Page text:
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July 1, 2018 • Healthy Eating & Nutrition, Healthy Living

Common Food Additive May Trigger Disease

Beware of Processed Foods

In a study published in the prestigious journal, Nature, which really grabbed my attention, scientists concluded that very commonly used food additives, known as emulsifiers, may be triggering inflammatory bowel disease (IBD) as well as obesity and other metabolic disorders.

Micriobiome Slide FIXED

Recognizing that diet has an enormous impact on the microbiome (the name given to the complex ecosystem of gut bacteria) and that an altered microbiome resulting in excess inflammation is a key feature of both IBD and metabolic diseases-the scientists conducted an elegant experiment with mice to test how two very frequently used emulsifiers, polysorbate 80 and carboxymethylcellulose, affected gut bacteria.

They purposely used “mice” doses of the emulsifiers equivalent to typical intakes for the average American. The results were provocative. They noted that consuming the emulsifiers changed the gut bacteria in the mice in a manner that made them significantly more pro-inflammatory. All told, there were a host of physiologic changes tied to alterations in the mouse microbiomes resulting in excess inflammation both at the level of the gut lining and the immune system in general. For the mice genetically prone to IBD, the emulsifiers triggered the full-fledged disease. For normal mice, the emulsifiers triggered low-grade gut inflammation as well as metabolic dysfunction characterized by increased eating, weight gain, and insulin resistance.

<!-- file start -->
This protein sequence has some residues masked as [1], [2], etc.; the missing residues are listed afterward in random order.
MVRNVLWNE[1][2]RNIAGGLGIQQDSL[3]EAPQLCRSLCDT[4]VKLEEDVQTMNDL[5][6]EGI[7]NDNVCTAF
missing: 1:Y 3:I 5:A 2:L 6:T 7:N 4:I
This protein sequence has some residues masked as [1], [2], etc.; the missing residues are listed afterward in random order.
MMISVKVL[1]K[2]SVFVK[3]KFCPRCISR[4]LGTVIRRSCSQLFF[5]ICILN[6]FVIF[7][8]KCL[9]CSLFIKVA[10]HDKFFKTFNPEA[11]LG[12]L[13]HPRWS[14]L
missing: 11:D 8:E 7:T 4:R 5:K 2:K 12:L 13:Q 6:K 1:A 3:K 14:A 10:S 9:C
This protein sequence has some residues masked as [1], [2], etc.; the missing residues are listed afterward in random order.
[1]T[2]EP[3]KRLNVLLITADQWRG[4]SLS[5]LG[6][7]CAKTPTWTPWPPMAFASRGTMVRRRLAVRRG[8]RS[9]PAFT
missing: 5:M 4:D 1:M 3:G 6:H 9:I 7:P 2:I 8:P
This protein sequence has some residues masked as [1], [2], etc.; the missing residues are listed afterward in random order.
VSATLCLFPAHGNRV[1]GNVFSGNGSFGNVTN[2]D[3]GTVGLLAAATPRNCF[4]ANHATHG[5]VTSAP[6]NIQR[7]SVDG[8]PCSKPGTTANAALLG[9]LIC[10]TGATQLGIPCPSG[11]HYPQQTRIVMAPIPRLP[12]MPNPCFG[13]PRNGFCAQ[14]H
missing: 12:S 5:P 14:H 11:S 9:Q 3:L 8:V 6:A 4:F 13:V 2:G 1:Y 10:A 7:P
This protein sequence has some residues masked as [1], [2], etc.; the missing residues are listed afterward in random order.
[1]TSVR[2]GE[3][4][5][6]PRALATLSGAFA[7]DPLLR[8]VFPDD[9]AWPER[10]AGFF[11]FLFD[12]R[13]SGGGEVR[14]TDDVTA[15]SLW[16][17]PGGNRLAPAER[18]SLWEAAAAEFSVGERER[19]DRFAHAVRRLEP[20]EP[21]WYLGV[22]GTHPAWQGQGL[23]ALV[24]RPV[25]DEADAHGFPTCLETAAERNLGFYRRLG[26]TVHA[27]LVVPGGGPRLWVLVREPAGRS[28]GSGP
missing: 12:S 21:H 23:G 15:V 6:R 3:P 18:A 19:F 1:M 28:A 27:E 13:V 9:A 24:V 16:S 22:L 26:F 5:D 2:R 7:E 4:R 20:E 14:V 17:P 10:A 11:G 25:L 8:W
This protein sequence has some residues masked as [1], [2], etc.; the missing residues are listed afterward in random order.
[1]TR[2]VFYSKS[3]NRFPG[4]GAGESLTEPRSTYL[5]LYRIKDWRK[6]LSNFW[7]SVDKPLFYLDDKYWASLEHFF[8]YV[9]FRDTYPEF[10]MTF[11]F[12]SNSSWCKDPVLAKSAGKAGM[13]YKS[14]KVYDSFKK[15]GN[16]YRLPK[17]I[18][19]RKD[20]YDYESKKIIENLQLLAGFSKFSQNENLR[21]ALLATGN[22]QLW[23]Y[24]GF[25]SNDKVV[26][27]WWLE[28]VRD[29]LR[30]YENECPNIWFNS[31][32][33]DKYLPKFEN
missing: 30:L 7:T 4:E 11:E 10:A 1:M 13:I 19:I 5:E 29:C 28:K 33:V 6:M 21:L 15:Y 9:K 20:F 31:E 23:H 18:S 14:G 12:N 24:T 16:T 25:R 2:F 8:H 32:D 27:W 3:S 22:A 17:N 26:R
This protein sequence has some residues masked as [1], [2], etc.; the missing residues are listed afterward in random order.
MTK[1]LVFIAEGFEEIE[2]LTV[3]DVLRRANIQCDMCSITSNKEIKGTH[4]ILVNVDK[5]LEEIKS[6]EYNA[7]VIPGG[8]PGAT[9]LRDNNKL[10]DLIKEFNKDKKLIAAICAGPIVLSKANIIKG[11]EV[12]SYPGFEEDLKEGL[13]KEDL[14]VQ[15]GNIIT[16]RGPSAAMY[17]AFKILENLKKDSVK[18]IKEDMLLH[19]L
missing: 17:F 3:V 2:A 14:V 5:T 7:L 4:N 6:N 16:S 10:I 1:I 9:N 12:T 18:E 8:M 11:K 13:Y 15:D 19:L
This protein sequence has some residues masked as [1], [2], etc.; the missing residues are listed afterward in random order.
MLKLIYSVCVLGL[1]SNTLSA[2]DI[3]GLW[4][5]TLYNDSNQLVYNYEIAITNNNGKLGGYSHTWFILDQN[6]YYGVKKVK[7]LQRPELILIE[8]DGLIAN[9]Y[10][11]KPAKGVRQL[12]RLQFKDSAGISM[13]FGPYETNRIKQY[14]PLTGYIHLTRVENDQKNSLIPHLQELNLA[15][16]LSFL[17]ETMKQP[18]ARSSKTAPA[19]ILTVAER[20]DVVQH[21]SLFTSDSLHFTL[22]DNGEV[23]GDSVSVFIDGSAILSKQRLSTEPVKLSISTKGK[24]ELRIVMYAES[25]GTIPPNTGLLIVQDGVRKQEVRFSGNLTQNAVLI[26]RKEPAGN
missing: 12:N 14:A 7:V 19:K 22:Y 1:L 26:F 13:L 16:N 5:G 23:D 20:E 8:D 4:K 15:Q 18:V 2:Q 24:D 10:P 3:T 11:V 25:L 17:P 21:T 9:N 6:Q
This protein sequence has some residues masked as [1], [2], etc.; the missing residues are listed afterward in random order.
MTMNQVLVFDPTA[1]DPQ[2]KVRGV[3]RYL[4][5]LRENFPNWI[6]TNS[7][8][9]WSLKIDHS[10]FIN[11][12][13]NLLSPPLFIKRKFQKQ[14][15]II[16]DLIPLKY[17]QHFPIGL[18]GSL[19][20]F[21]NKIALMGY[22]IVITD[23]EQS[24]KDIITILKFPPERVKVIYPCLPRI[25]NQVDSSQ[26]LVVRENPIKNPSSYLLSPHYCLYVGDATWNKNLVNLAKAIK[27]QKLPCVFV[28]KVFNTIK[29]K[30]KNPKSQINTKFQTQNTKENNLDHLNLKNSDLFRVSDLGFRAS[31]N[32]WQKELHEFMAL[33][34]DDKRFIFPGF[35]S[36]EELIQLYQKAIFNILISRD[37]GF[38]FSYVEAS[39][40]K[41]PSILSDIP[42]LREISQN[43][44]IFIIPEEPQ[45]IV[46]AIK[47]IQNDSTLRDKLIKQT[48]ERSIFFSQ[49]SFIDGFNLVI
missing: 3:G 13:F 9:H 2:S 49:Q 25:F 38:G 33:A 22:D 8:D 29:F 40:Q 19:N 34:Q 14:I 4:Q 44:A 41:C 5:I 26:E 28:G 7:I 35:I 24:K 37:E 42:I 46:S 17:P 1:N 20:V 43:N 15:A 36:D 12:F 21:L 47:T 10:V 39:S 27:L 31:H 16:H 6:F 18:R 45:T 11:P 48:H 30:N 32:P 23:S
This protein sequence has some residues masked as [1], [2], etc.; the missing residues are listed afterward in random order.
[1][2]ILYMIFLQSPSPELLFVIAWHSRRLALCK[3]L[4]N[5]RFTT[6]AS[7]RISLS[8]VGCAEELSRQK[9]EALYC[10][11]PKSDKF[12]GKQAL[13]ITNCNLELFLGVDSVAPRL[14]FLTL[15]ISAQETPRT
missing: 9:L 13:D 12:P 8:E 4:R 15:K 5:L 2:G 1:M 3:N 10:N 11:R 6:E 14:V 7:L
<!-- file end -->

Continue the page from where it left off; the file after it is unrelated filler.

It is notable that both IBD and metabolic diseases have dramatically increased in our country over the past 35years, closely correlating with our dramatic increased consumption of processed, industrial foods. The scientists are planning similar experiments in humans, so stay tuned.

healthy food vegetables plant basedMeanwhile, we already know that eating real foods direct from Mother Nature, while avoiding processed foods is one of the fundamental hallmarks of “the healthiest diet” so stick to this dietary dictum for its unequivocal, health-protective power.

(Nature, 2015; DOI:10.1038/nature14232)

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